But surely, and without the 3D parallax, there was scope to make this considerably better? In doing so Nintendo would, perhaps, have ceased to sell as many 3DS units, which is probably why the 2DS is on the back foot here. There's no auto power saving mode mode now either, instead just a Sleep switch that you'll need to remember to tug - we forgot once or twice when distracted and that costs battery life yet more dear.
Oh, and one nugget of useful information: the 2DS does come with a power adaptor in the box, something that the 3DS XL absurdly lacked. Yet more of a clue that this latest venture is all about attracting in brand new players.
READ: Nintendo 3DS XL review
Gotta catch 'em all
When we first reviewed the 3DS back in 2011 it was one of those "will it, won't it?" kind of reviews. It was hard to judge where it would go. Two years on, and with plenty of quality titles under its belt later, and the whole 3DS family certainly shows its worth.
READ: Nintendo 3DS review
Or, at least, it will for some. If you're a sucker for Mario, Luigi and the like then there are some Nintendo productions that are fun to play. We've been plugging through Luigi's Mansion 2 and, despite its repetitive gameplay, we've found ourselves happily revisiting the title day in, day out.
But there's one - well, two - titles that the 2DS is clearly geared up for. Pokemon X and Pokemon Y weren't casually released on the very same day as the 2DS went on the shelves. This is Nintendo keen to push its biggest franchise out to the masses ahead of the Christmas period. And if you're a fan of the series then that's no bad thing, we suppose, as special bundles of console plus game plus carry case can be bagged for under £150.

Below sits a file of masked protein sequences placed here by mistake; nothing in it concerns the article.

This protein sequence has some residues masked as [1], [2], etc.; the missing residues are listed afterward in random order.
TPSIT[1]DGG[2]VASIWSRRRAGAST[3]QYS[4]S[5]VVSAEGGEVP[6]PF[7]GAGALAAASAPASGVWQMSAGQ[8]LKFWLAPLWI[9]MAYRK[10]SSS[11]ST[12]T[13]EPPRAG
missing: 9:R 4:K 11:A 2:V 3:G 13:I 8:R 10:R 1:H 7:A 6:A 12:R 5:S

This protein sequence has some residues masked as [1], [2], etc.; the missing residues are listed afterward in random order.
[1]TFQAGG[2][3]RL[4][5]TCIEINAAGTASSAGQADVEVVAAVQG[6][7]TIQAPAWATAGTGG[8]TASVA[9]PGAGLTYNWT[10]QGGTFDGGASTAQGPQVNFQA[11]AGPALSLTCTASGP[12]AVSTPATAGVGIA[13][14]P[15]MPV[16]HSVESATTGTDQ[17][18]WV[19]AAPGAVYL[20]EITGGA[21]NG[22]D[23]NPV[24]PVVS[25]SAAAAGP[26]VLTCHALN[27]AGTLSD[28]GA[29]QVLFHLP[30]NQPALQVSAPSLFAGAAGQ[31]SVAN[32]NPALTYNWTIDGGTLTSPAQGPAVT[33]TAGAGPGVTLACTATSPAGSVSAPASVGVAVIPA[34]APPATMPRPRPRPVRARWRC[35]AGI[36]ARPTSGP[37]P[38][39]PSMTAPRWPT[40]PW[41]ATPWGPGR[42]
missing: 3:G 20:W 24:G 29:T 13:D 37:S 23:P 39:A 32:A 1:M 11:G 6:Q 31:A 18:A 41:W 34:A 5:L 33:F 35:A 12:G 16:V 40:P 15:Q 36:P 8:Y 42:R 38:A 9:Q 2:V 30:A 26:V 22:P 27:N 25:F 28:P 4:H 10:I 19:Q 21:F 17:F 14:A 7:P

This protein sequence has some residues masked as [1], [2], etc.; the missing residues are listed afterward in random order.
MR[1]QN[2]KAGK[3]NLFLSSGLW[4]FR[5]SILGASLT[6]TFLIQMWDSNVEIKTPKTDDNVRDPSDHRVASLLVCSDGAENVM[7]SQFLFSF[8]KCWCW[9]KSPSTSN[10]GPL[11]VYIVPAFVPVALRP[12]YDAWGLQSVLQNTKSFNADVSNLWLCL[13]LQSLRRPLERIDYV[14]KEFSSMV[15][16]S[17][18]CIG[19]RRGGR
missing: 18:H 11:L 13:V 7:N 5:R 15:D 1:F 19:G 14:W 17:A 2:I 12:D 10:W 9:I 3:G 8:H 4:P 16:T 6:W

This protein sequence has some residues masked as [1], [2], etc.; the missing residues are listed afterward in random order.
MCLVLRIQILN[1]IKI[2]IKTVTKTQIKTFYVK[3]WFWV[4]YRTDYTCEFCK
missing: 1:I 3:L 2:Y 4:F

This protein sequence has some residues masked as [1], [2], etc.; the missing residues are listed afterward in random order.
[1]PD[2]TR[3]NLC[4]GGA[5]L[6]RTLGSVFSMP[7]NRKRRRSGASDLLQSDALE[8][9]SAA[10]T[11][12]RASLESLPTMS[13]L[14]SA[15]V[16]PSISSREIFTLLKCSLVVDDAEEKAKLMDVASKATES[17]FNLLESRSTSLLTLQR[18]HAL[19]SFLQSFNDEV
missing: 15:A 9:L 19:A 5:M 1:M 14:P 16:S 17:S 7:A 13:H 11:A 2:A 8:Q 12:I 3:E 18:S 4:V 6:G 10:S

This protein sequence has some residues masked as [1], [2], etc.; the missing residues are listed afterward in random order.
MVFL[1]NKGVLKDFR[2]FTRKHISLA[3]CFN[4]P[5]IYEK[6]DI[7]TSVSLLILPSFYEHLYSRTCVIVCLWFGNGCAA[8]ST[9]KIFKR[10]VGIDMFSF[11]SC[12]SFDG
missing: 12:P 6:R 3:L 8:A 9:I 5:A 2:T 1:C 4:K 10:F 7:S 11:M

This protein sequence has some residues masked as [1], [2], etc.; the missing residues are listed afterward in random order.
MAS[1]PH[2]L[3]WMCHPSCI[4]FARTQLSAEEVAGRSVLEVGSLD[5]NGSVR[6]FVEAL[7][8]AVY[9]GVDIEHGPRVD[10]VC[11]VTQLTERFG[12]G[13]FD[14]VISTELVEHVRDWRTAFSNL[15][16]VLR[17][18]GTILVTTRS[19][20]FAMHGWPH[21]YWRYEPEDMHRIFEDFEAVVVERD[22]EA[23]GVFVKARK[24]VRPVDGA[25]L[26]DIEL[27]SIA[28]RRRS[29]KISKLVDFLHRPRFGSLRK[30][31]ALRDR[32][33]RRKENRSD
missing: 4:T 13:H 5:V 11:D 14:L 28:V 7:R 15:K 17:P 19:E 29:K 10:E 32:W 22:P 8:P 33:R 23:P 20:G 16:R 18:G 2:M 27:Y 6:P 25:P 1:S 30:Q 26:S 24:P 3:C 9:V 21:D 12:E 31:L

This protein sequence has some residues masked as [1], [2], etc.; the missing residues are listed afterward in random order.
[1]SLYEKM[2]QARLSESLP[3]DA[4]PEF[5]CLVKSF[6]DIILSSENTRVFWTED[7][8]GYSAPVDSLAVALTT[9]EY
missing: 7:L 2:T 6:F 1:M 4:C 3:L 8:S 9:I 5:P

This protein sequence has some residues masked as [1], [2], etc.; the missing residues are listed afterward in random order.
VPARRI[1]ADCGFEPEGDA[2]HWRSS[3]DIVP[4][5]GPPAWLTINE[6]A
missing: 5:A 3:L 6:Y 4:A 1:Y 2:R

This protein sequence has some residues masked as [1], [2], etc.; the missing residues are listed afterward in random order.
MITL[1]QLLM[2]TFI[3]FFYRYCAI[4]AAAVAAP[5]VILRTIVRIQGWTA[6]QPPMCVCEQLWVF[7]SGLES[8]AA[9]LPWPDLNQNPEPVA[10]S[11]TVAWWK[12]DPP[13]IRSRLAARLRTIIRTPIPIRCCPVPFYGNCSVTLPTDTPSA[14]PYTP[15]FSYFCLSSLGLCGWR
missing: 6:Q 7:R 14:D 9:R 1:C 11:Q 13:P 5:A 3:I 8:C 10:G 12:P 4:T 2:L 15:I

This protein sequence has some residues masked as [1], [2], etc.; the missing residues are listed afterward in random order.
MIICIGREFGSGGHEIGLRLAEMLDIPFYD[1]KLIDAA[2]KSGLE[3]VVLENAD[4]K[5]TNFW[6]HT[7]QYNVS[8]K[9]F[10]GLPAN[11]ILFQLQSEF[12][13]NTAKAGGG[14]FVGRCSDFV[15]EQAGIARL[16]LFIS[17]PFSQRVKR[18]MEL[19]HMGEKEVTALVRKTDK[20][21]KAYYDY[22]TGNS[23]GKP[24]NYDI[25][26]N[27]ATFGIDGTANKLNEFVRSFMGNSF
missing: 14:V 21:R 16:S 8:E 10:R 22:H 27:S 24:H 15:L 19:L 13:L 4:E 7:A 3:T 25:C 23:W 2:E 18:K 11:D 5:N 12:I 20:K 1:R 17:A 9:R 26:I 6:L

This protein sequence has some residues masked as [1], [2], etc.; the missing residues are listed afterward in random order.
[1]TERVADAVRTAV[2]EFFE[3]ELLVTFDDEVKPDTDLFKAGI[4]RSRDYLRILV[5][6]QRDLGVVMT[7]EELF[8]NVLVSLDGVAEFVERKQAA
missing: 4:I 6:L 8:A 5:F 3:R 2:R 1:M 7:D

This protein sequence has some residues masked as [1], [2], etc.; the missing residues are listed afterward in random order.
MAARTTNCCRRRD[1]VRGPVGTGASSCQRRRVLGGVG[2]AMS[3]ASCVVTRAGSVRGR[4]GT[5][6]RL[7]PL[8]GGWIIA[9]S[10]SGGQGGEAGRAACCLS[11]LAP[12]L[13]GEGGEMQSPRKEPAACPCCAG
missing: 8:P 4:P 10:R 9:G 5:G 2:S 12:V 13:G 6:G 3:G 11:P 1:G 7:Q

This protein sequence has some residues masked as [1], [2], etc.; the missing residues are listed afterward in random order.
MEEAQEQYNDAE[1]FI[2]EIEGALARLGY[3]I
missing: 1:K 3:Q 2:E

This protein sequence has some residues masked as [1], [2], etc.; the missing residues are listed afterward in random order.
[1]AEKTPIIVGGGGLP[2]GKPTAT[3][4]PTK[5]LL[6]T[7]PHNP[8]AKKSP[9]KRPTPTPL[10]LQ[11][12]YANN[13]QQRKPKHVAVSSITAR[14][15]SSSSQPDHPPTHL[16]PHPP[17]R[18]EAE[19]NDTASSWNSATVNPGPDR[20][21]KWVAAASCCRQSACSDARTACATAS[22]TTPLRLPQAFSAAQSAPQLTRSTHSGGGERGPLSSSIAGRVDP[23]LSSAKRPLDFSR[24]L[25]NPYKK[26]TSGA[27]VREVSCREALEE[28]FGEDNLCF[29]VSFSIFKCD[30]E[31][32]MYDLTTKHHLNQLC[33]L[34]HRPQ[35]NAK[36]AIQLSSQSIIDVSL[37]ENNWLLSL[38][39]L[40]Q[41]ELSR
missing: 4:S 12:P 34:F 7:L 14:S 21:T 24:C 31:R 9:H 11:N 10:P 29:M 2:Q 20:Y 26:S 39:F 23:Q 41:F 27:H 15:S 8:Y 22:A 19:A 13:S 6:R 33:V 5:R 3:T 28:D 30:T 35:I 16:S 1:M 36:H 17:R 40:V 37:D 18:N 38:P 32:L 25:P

Still, if you're more of a Real Racing fan than Mario Kart 7 player then the whole 3DS family might never make it onto your radar. Such is the strength of mobile device gaming, something that's surely making Nintendo feel the pressure.
The Nintendo 2DS is a stroke of genius as much as it is a stroke of necessity. A 3DS minus the feature that anyone barely uses - great. A handheld that'll make buying Pokemon X & Y accessible to a wider audience - very shrewd. A more budget entry in a market where smartphone and tablet games are eminently more affordable - it's something Nintendo had to make happen.
But the 2DS is just a bit ugly. Its inability to fold up like the clam-shell 3DS means you can't slip it into a pocket, and no carry case is included in the basic purchase. The wider-than-3DS design and necessity to handle more of the device's height when playing might also not suit smaller hands. And the battery life offers next to zero improvement over the original 3DS from back in 2011, and this is without the 3D feature.
We're fans of some 3DS games and if we were on a strict budget then we'd certainly consider buying a 2DS. Make no bones about it: there are 5-star 3DS games out there, but you'd be best off with a 3DS XL to get closer to the five star play treatment.
For us the 2DS bounces somewhere between shrewd by concept and slovenly by design, thus we've ping-ponged its score down a reflect that. However, when all's said and done, it's the games that will sell it. And this is a Pokemon peddler if we ever saw it, which speaks for itself. Touché Nintendo.